I enjoyed this third installment in the Time Police series, which is a spin off from the St Mary’s books about historians observing events in contemporary time (or time travelling).
It follows ‘team weird’ who are a group of three not long qualified time police with interesting back stories and personalities who we are getting to know and love more with each exciting and fun episode of trying to thwart the time travelling bad guys that they get themselves into.
This is a beautiful, epic, exuberant and joyful story and I loved it!
During WW2, a young British soldier is stationed in Italy when he saves the life of an Italian man. The book follows his fortunes and those of the people he loves as he returns to London, and later back to Italy as the man he saved leaves him his home and everything in it.
It’s about love and life and family and community and I just found it so uplifting and beautiful and so evocative of what it would be like to find your place in the world somewhere as lovely as Florence.
The first part of this book is a funny, sweet and wise look at a woman in grief after losing her husband. I was very quickly drawn in and enjoyed that. Then she somehow finds herself reliving the time in her life where she met her husband during freshers week when they were both students. She must try to warn him that he has a slow growing brain tumour even then that isn’t discovered until decades later when it’s too late to do anything about it. This is very hard as from his perspective she’s some crazy woman he’s never met. I liked that bit too. The third part of the book gets a bit action adventury which I don’t like so much with car chases and shooting etc. Still on the whole I really liked this audiobook.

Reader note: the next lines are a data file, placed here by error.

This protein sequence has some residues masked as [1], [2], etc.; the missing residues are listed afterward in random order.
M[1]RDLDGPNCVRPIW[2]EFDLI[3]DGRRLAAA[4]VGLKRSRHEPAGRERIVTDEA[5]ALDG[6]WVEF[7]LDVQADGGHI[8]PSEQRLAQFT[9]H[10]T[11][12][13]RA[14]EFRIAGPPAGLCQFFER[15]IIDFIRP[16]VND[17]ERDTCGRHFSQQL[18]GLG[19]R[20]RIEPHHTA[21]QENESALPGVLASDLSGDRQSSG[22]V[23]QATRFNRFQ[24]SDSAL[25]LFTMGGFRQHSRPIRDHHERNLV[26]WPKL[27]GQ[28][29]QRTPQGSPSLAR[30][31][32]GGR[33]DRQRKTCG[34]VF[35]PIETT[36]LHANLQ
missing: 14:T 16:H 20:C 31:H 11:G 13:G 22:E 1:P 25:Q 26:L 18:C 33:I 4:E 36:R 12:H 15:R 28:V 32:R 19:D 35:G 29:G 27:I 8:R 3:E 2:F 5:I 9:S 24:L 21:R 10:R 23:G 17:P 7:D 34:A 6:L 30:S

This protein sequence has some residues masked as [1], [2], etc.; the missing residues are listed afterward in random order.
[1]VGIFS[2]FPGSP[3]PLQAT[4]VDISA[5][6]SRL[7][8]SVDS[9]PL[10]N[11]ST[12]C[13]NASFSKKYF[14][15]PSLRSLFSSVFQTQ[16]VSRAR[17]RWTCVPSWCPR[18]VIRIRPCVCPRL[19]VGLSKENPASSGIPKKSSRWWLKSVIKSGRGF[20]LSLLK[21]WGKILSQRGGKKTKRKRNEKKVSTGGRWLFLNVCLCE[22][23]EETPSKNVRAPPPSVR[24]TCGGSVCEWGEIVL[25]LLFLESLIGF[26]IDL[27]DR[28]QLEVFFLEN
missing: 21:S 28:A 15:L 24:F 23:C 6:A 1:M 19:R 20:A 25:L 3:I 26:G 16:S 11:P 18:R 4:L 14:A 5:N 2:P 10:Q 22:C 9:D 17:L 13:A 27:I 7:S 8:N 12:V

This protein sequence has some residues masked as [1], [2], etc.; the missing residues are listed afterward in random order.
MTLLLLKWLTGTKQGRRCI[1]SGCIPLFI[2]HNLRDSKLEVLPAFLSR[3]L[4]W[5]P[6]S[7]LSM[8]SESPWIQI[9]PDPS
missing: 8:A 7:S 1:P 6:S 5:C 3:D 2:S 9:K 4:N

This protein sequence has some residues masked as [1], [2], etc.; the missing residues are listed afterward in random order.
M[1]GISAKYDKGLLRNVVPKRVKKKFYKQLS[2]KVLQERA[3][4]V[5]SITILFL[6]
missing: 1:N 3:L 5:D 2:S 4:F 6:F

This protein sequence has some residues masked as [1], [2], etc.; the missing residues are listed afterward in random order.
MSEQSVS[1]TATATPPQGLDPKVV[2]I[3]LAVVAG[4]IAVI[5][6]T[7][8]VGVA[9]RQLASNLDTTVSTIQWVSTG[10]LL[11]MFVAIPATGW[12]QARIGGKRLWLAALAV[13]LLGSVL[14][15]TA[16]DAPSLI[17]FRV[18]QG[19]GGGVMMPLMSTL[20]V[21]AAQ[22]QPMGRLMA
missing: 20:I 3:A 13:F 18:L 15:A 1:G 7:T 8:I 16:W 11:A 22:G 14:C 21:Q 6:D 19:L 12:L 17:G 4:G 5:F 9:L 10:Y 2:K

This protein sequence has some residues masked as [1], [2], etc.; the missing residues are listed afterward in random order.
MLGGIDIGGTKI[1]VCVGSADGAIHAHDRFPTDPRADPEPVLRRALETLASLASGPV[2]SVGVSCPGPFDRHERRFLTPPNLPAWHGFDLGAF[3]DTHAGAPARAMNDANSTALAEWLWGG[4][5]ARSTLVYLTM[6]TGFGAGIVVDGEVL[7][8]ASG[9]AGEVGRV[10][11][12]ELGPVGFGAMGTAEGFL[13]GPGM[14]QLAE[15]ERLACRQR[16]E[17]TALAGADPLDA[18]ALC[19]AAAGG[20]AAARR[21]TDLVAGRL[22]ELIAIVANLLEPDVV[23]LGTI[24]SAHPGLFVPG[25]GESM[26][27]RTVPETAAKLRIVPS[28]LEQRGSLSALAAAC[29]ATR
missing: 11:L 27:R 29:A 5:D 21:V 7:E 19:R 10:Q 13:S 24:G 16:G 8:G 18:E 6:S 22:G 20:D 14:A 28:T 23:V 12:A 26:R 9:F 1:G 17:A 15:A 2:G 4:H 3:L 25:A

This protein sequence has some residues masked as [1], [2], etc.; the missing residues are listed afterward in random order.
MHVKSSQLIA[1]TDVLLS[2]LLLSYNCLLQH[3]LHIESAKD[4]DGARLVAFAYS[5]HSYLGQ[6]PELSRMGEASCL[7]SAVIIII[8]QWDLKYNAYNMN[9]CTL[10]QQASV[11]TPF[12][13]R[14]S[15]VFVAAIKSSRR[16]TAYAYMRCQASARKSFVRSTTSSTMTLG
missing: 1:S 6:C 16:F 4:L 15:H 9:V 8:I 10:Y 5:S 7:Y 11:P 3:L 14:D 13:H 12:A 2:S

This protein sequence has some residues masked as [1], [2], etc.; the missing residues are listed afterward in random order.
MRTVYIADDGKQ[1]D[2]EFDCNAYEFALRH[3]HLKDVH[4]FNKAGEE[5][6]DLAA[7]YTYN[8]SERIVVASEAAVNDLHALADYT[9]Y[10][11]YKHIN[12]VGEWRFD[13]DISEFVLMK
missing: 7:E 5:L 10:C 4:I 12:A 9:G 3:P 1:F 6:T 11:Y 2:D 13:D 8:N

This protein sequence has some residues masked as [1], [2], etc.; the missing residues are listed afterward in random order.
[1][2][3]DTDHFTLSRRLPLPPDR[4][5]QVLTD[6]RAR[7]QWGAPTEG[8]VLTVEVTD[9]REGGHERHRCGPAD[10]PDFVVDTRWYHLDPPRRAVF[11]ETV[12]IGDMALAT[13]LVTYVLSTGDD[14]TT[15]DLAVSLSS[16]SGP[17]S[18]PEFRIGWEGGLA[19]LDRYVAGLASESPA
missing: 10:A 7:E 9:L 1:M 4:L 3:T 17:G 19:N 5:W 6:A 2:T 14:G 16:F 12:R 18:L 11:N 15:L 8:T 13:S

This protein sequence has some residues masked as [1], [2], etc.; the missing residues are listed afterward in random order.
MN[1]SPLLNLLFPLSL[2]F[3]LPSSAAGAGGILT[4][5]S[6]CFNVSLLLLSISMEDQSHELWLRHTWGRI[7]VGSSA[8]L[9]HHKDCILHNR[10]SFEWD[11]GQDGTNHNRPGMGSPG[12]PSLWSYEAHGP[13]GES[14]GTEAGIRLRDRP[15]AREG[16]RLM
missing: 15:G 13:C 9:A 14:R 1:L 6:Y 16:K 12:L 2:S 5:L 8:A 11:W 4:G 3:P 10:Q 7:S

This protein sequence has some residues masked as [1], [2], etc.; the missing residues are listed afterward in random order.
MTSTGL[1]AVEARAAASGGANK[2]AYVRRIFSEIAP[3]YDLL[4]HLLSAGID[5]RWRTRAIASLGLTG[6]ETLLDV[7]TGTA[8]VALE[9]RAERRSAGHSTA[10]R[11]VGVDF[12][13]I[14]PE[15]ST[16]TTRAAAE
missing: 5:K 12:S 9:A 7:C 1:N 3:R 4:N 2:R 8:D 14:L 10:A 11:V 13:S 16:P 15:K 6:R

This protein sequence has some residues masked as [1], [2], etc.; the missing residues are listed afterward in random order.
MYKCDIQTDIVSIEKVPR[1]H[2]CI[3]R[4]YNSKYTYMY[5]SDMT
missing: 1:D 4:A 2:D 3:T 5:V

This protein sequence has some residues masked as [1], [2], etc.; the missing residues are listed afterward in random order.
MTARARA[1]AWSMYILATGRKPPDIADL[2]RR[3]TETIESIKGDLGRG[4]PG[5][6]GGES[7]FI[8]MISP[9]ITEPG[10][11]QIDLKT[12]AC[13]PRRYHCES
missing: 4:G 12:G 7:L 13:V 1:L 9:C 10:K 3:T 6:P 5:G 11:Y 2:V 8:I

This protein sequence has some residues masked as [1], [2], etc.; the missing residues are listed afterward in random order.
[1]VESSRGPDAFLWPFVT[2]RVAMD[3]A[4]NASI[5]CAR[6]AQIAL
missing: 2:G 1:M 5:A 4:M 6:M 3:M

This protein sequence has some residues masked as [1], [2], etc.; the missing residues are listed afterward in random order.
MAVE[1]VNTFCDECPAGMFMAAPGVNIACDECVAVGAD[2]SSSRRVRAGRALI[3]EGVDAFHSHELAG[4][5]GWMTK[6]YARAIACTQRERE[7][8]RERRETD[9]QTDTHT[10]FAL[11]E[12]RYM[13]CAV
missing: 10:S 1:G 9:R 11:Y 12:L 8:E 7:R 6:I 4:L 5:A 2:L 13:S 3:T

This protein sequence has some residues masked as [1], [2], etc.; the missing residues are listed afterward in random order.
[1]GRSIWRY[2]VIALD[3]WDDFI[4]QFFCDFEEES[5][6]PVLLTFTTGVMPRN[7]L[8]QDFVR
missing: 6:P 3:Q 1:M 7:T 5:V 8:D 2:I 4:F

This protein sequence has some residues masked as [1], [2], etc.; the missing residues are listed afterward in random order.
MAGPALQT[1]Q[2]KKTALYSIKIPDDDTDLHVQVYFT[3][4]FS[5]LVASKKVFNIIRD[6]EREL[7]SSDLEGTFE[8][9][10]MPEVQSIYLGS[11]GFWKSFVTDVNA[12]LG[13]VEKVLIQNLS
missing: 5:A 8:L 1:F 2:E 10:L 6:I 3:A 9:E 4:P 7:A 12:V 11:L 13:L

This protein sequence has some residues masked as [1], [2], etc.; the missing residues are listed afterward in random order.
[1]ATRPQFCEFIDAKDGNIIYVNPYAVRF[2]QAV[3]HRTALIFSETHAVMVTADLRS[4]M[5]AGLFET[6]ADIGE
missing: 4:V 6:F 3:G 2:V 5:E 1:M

I don’t often like this kind of ‘Pop science’ book, but this one was on a 99p deal and I love Harry Potter so I gave it a go. Hmmm. It seems to me that philosophy is just either stating the bleeding obvious in a really longwinded way, or talking total nonsense in a really longwinded way. Still, I was reminded of a few things from Harry Potter that I’d forgotten about, which was nice, although I thought some of the HP references or puns were too contrived or cutesy.
If you like that kind of thing, then you’ll probably like this.
I heard Chris Hadfield interviewed about this book on the radio, and I remembered him from the images on tv of him singing ‘Ground Control to Major Tom’ whilst floating in a space ship and thought he seemed like a fun guy and I was intrigued to read his book. I love the Andy Weir books that are set in space and was hoping for something similar. Sadly, I was disappointed.
I found this book really slow to start, and then it dragged in the middle, and the ending wasn’t great (other than the relief of it finally being over). There seemed to be an awful lot of boring detail (and I love all the sciencey detail in Andy Weir books, so it’s not that I don’t like to learn stuff….). I didn’t warm to any of the characters, and I often lost track of who was who, and where our sympathies were supposed to lie (and if I even cared…). There was a lot of ‘Isn’t America Great’ baloney, and nobody should be subjected to that.